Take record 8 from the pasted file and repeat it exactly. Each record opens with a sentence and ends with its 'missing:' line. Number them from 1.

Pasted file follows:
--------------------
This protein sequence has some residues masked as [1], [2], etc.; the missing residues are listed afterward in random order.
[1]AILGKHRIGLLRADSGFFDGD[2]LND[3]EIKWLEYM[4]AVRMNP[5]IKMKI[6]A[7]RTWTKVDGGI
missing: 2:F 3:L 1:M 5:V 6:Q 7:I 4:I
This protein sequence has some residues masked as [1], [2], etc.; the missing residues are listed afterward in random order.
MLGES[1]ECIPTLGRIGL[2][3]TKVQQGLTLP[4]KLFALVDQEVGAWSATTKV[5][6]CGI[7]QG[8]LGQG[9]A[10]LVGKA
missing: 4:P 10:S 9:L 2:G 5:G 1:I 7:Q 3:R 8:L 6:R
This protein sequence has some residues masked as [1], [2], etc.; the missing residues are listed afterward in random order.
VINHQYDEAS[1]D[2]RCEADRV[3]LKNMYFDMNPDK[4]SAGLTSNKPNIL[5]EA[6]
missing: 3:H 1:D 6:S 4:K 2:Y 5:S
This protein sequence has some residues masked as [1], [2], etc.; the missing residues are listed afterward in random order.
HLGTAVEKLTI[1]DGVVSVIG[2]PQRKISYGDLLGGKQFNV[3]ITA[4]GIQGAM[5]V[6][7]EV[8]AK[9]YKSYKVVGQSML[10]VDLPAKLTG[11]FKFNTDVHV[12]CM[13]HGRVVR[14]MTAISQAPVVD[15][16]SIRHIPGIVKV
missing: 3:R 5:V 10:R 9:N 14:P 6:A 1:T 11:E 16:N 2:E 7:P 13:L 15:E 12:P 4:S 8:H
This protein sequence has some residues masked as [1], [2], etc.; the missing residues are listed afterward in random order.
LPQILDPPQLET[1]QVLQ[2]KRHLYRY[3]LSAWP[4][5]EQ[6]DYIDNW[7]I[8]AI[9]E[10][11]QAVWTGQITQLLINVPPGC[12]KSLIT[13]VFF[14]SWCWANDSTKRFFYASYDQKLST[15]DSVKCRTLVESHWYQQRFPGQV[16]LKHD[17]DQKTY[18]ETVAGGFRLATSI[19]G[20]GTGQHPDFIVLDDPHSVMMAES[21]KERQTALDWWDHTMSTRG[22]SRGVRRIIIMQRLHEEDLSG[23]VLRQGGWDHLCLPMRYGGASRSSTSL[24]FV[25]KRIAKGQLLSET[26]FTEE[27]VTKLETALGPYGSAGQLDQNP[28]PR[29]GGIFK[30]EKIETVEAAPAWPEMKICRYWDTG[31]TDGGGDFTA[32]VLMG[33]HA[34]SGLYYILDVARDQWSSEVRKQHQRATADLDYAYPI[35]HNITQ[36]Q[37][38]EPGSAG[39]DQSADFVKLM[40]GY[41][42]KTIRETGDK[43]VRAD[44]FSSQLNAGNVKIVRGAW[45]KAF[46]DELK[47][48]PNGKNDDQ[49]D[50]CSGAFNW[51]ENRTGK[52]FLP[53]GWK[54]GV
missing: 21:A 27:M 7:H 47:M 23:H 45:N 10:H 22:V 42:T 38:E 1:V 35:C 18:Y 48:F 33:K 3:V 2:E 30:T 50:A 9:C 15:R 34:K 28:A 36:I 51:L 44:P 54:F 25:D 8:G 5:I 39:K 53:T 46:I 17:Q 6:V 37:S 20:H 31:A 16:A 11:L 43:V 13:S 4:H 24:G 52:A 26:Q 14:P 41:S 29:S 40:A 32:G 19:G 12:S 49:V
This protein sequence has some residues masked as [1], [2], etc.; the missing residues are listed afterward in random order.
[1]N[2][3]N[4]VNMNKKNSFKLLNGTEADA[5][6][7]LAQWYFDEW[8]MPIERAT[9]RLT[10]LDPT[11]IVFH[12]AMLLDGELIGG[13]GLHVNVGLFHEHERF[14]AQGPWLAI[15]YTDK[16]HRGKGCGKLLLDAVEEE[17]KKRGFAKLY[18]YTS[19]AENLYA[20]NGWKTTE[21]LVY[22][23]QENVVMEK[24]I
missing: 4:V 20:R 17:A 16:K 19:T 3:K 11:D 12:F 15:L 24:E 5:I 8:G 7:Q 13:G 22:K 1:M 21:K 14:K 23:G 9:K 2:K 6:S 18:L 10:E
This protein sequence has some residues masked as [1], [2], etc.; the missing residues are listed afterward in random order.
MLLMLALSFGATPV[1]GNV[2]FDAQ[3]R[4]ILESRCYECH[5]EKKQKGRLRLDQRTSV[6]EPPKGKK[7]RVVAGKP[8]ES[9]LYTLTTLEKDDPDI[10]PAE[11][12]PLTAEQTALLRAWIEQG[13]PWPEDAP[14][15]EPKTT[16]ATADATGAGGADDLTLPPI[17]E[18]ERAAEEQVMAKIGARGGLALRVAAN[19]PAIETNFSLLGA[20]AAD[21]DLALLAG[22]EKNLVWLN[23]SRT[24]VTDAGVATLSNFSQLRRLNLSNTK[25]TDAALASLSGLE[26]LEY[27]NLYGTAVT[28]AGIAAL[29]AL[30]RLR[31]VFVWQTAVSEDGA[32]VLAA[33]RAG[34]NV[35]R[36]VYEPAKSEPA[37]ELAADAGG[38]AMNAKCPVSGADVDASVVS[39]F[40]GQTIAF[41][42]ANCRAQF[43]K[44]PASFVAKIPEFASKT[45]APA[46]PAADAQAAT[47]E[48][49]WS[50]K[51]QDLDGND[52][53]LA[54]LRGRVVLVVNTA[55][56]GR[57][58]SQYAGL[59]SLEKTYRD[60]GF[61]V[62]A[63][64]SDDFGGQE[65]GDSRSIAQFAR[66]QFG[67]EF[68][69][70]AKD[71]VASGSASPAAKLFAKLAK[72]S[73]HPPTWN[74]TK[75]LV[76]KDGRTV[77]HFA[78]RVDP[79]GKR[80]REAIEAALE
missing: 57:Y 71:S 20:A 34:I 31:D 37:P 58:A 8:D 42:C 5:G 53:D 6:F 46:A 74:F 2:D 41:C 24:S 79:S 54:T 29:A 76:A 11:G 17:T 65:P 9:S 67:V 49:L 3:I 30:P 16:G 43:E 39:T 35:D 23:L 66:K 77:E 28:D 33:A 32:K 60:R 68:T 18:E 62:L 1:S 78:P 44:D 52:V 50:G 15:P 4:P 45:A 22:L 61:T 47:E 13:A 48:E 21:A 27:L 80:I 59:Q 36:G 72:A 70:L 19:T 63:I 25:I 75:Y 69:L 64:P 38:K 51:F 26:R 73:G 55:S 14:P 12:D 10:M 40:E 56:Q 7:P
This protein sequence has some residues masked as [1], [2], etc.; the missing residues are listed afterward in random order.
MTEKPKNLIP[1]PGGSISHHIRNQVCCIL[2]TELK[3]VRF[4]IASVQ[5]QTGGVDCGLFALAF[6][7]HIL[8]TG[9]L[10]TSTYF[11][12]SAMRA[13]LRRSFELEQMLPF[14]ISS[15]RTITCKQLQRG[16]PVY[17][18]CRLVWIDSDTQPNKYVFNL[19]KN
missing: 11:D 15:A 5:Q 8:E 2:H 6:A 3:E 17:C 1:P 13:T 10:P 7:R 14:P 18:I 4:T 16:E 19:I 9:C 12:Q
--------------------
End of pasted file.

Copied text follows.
This protein sequence has some residues masked as [1], [2], etc.; the missing residues are listed afterward in random order.
MTEKPKNLIP[1]PGGSISHHIRNQVCCIL[2]TELK[3]VRF[4]IASVQ[5]QTGGVDCGLFALAF[6][7]HIL[8]TG[9]L[10]TSTYF[11][12]SAMRA[13]LRRSFELEQMLPF[14]ISS[15]RTITCKQLQRG[16]PVY[17][18]CRLVWIDSDTQPNKYVFNL[19]KN
missing: 11:D 15:A 5:Q 8:E 2:H 6:A 3:E 17:C 1:P 13:T 10:P 7:R 14:P 18:I 4:T 16:E 19:I 9:C 12:Q